Accounts Receivable Transferred to a Corporation
If you have an unincorporated business and use the cash method of accounting, your adjusted basis in unrealized (uncollected) accounts receivable (if you had any) when you transfer them to a corporation in a Section 351 exchange is zero.
Since your basis in the receivables is zero, the corporation's basis in the receivables it receives from you is also zero. In addition, the basis in the stock you receive from the corporation that is attributable to the accounts receivable transferred to it is also zero.
If the corporation is on the cash basis of accounting it pays income taxes on the receivables when it collects them; you do not recognize any gain.
What Does it Mean to Have a Zero Basis in Accounts Receivable and in Stock?
A zero basis in accounts receivable simply means, for tax purposes, that the entire amount of the proceeds collected by the corporation is recognized as income and is subject to income taxes. A zero basis in the stock you receive in exchange for the receivables means you have no equity in the stock.
This means, if you sell your stock, the amount of the proceeds you receive that exceeds your basis is recognized as a taxable gain. Since your basis (your equity in the stock) is zero, the entire amount of the proceeds is a taxable gain.
For example, if all you transfer to the corporation is $5,000 of accounts receivable and you receive one share of stock in exchange, your one share of stock has a zero basis.
Now, if you sell your one share, the entire proceeds in excess of your basis (which is zero in this case) would be a taxable gain.
In contrast, say you contributed $5,000 in cash to the corporation instead of accounts receivable and you received one share of stock in an exchange In this case, your one share of stock would have basis (equity) of $5,000. If you sell your one share of stock for $6,000 you would report a taxable gain of $1,000 ($6,000 minus $5,000).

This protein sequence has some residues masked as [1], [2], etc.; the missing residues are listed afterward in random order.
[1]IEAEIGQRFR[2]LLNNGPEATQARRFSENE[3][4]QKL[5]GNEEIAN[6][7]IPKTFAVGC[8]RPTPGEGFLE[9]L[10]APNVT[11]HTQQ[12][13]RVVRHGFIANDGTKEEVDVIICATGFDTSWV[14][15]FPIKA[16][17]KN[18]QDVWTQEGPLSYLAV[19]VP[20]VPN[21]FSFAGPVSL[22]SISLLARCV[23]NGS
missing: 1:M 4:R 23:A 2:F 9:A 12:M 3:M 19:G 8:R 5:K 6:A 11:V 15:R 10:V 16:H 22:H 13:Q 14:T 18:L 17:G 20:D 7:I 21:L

Of the $6,000, $5,000 is considered a return of capital (equity); what you contributed to the corporation. Any amount that represents a return of capital is not taxable.
Basis is the equity in your stock. Therefore, a zero basis means you have no equity in your stock. Capital gain is the difference between you cost basis and the amount realized. If you have no cost basis, the entire amount realized is a capital gain (minus any selling expenses).
The Assignment of Income Doctrine
Don't run afoul of the assignment of income doctrine which states:
- Whoever earned the income pays the taxes.
The IRS says, if you don't have a valid reason for transferring accounts receivable, the assignment of income doctrine will apply and you, not the corporation, will be taxed on the receivables when they are collected by the corporation if the corporation is on the cash basis.
So, if you plan on transferring accounts receivable into your corporation, you should have a valid business reason for doing so and that you're not just trying to avoid taxes.
Tax avoidance may be construed by the IRS where there is no valid business purpose for transferring accounts receivable to the corporation. An example of evidence that no valid business purpose exists is where the corporation receiving the receivables is not actually conducting an ongoing business. In other words, it's a sham corporation.
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